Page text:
For a short while today, Avon stock boomed with a spike in their stock price that quickly dropped back to it’s usual trading average. Why? It seems a company called PTG was planning a takeover of Avon and this is what led to the increase in stock sale prices and three separate halts on stock sales today. The only problem is that the London-based investment firm PTG Capital Partners Ltd. doesn’t actually seem to exist according to Fortune.
PTG Partners today issued an SEC filing with the intent of acquiring Avon at $18.75 per share. Their “About PTG Partners” is also impressive.
“PTG Partners is a global private equity investment firm, focused on leveraged buyout, growth capital and leverage capitalization, investment in distress companies and turnaround situations. We are problem solvers, partners and pioneers. TPG’s approach to investing helps us to recognize value — or the potential for value — where other cannot see it. This contrarian philosophy has delivered consistent and outstanding performance because we dedicate the right mix of capital, time, and management and operational expertise, to make successful investments out of challenging situation. This operational and management expertise enable TPG Partners to pursue turnaround opportunities that others are often unwilling to consider. We have an extensive track record of undertaking investments involving distressed financial situations and management turnarounds.”
Except when Fortune delved further into the Avon stock takeover filing, they discovered both PTG Partners Ltd. and its law firm, Trose & Cox LLC, have scant evidence of their existence. Sure there is a phone number and a physical address for each, but neither company have any web presence and when Fortune rang the phone numbers, neither connected to a real person. And did you notice the typos above? PTG twice referred to themselves as TPG, an actual company. When TPG was contacted however, they knew of no Avon takeover bid by their company.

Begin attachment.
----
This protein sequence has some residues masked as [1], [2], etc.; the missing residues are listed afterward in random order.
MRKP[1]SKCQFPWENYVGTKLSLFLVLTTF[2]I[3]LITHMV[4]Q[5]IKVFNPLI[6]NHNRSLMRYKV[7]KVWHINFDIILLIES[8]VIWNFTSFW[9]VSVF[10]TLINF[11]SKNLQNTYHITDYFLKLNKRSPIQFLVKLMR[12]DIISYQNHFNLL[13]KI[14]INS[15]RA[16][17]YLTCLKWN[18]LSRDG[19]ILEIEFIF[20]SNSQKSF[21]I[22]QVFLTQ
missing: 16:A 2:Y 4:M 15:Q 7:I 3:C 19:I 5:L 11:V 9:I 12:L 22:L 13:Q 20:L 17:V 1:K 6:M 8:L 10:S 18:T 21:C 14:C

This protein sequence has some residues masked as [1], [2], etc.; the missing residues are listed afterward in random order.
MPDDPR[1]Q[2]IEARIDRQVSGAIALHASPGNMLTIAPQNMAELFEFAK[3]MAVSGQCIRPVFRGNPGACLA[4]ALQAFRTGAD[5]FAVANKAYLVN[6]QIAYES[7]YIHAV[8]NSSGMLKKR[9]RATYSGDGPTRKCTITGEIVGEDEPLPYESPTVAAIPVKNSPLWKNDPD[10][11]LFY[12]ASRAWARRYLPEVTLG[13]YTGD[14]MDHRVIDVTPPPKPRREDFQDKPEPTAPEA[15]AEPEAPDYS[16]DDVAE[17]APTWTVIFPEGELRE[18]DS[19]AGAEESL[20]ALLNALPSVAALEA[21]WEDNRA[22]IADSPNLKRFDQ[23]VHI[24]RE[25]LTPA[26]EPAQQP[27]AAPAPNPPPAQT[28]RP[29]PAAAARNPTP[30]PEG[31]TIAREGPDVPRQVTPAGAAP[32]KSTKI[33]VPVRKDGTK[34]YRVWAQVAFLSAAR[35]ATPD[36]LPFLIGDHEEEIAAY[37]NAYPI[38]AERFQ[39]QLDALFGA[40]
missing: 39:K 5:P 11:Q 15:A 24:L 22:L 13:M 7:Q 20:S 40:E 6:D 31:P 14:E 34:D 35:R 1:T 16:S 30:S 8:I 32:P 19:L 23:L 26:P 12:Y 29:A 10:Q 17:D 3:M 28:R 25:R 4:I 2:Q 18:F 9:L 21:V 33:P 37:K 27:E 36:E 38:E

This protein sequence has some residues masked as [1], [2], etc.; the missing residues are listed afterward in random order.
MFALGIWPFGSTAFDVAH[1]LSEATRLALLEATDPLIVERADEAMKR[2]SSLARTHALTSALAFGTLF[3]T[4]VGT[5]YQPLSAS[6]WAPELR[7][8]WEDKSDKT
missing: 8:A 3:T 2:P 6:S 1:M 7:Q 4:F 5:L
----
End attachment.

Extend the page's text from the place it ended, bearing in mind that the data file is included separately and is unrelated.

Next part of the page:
So what’s the deal?
While sometimes the stock market can dip in response to information about companies, in Avon’s case, it was a financial boon. The Avon takeover story helped raise stock prices — however temporarily — and this may have been the agenda. According to Bloomberg, at the peak of the Avon stock trading frenzy, approximately $91 million of Avon stock was traded. However, it is not yet known where this hoax takeover originated from since according to CNBC, Avon has issued a statement saying it had not received an offer from PTG Partners Ltd. They also did not confirm PTG’s existence.
So how did this happen?
As yet no one is quite sure how this hoax Avon takeover occurred since there are very strict procedures surrounding getting a SEC filing into the EDGAR system. According to Bloomberg, all parties accessing the system must have privately-held confirmation codes and passwords. Although, there is a function that does allow third-parties to file certain documents to a company’s page — something that may be changed in the future if today’s Avon share scandal is anything to go by.